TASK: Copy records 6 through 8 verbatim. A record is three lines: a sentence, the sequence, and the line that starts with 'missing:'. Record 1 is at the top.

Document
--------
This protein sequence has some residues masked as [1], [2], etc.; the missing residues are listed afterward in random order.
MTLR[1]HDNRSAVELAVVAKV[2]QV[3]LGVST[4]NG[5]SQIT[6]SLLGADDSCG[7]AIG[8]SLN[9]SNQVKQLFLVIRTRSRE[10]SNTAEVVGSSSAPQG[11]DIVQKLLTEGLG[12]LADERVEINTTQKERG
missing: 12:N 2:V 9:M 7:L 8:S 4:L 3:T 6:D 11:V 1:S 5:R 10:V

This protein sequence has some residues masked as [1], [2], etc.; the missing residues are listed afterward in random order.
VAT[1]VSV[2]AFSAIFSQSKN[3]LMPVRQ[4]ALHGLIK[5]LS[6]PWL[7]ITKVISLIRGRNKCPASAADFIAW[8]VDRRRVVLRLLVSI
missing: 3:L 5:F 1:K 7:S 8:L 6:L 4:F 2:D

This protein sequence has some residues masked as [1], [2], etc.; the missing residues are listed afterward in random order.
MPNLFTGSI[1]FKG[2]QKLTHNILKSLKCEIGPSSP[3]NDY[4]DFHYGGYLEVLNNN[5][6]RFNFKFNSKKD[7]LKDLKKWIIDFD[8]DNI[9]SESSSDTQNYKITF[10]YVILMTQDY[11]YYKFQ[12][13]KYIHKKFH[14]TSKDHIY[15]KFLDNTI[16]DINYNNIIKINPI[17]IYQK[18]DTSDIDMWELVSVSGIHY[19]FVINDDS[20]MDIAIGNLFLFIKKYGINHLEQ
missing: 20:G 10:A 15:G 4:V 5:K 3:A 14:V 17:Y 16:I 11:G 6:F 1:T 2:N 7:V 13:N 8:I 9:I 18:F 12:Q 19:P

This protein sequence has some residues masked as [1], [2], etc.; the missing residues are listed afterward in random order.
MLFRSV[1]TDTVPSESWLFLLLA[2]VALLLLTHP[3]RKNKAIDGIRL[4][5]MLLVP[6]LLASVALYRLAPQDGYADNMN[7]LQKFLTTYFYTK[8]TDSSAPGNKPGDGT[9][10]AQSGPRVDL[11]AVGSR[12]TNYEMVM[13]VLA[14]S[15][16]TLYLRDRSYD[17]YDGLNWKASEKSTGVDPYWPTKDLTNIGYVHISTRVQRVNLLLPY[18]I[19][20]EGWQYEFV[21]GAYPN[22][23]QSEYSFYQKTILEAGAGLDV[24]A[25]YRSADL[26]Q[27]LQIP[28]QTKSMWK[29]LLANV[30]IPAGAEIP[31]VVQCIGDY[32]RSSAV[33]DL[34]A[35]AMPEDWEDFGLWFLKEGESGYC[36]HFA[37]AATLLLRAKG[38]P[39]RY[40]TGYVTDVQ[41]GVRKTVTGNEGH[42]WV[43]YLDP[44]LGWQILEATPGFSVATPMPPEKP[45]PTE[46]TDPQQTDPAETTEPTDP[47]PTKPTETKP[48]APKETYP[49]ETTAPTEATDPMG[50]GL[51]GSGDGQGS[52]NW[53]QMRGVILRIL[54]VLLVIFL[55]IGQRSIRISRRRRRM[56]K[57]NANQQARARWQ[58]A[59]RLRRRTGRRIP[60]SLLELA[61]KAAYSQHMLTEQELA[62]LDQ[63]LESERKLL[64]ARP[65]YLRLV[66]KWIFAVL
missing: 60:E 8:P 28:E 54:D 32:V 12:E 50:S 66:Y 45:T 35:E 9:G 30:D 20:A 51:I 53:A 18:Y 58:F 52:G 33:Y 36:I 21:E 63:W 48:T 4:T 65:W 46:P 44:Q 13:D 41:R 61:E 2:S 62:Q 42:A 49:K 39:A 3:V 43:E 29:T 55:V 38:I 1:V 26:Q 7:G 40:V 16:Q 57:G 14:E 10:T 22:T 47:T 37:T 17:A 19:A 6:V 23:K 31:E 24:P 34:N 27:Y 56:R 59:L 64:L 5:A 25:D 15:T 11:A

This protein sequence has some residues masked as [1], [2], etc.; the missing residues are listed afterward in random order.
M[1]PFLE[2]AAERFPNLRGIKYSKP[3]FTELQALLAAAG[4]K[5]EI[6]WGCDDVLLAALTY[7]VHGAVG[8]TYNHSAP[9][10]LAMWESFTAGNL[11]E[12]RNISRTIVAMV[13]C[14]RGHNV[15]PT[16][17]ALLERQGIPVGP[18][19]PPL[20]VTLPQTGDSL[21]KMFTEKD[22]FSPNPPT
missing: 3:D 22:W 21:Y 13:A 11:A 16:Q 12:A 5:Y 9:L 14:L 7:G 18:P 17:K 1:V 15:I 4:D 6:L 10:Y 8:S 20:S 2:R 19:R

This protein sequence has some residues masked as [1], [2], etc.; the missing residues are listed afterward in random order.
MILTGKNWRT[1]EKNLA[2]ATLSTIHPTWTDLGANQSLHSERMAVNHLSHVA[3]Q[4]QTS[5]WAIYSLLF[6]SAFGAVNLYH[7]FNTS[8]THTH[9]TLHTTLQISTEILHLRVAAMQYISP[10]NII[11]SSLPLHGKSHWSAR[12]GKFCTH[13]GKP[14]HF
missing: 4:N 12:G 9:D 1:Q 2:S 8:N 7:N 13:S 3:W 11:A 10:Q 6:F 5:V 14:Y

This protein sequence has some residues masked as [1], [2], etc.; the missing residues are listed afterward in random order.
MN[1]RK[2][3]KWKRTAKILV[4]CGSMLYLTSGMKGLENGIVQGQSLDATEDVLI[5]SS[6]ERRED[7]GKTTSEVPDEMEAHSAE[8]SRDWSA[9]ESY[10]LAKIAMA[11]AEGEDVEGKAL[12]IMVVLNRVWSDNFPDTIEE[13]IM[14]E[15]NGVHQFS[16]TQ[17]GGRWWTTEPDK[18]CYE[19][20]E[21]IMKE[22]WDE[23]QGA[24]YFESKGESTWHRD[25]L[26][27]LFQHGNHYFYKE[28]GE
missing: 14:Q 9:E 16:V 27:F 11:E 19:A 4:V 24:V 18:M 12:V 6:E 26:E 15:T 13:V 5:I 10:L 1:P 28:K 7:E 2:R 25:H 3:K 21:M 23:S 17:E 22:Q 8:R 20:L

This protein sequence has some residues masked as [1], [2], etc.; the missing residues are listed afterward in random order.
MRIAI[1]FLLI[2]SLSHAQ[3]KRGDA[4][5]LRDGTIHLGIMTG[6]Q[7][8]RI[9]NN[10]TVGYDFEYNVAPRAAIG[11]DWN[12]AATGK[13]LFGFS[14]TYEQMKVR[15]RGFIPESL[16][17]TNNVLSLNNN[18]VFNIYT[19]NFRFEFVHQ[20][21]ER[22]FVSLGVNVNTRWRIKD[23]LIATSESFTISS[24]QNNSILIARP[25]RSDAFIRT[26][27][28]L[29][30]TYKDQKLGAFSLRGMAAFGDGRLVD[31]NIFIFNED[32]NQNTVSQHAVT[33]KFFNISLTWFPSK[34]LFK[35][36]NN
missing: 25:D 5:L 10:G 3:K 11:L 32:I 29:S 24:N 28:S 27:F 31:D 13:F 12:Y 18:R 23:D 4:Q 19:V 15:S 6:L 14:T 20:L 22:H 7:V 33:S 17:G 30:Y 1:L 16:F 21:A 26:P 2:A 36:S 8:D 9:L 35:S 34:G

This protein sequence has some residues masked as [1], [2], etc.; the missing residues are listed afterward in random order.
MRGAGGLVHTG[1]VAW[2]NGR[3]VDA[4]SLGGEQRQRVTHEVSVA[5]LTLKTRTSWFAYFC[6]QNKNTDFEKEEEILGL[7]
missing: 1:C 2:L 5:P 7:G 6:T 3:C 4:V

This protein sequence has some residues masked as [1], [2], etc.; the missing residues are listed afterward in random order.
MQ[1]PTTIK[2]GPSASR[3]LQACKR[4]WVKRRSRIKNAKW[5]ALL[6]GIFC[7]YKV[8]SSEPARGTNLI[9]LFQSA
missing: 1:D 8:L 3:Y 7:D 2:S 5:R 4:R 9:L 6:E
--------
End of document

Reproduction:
This protein sequence has some residues masked as [1], [2], etc.; the missing residues are listed afterward in random order.
MILTGKNWRT[1]EKNLA[2]ATLSTIHPTWTDLGANQSLHSERMAVNHLSHVA[3]Q[4]QTS[5]WAIYSLLF[6]SAFGAVNLYH[7]FNTS[8]THTH[9]TLHTTLQISTEILHLRVAAMQYISP[10]NII[11]SSLPLHGKSHWSAR[12]GKFCTH[13]GKP[14]HF
missing: 4:N 12:G 9:D 1:Q 2:S 8:N 7:N 13:S 3:W 11:A 10:Q 6:F 5:V 14:Y

This protein sequence has some residues masked as [1], [2], etc.; the missing residues are listed afterward in random order.
MN[1]RK[2][3]KWKRTAKILV[4]CGSMLYLTSGMKGLENGIVQGQSLDATEDVLI[5]SS[6]ERRED[7]GKTTSEVPDEMEAHSAE[8]SRDWSA[9]ESY[10]LAKIAMA[11]AEGEDVEGKAL[12]IMVVLNRVWSDNFPDTIEE[13]IM[14]E[15]NGVHQFS[16]TQ[17]GGRWWTTEPDK[18]CYE[19][20]E[21]IMKE[22]WDE[23]QGA[24]YFESKGESTWHRD[25]L[26][27]LFQHGNHYFYKE[28]GE
missing: 14:Q 9:E 16:V 27:F 11:E 19:A 4:V 24:V 18:M 12:V 6:E 26:E 15:T 13:V 5:I 10:L 1:P 28:K 7:E 2:R 25:H 3:K 21:M 23:S 17:E 22:Q 8:R 20:L

This protein sequence has some residues masked as [1], [2], etc.; the missing residues are listed afterward in random order.
MRIAI[1]FLLI[2]SLSHAQ[3]KRGDA[4][5]LRDGTIHLGIMTG[6]Q[7][8]RI[9]NN[10]TVGYDFEYNVAPRAAIG[11]DWN[12]AATGK[13]LFGFS[14]TYEQMKVR[15]RGFIPESL[16][17]TNNVLSLNNN[18]VFNIYT[19]NFRFEFVHQ[20][21]ER[22]FVSLGVNVNTRWRIKD[23]LIATSESFTISS[24]QNNSILIARP[25]RSDAFIRT[26][27][28]L[29][30]TYKDQKLGAFSLRGMAAFGDGRLVD[31]NIFIFNED[32]NQNTVSQHAVT[33]KFFNISLTWFPSK[34]LFK[35][36]NN
missing: 25:D 5:L 10:G 3:K 11:L 32:I 29:S 24:N 28:S 27:F 31:D 13:F 12:Y 18:R 23:D 4:Q 19:V 15:S 6:L 14:T 20:L 22:H 7:V 33:S 17:G 30:Y 1:L 16:F 21:A 26:P 2:A 36:S 8:D 9:L 35:S 34:G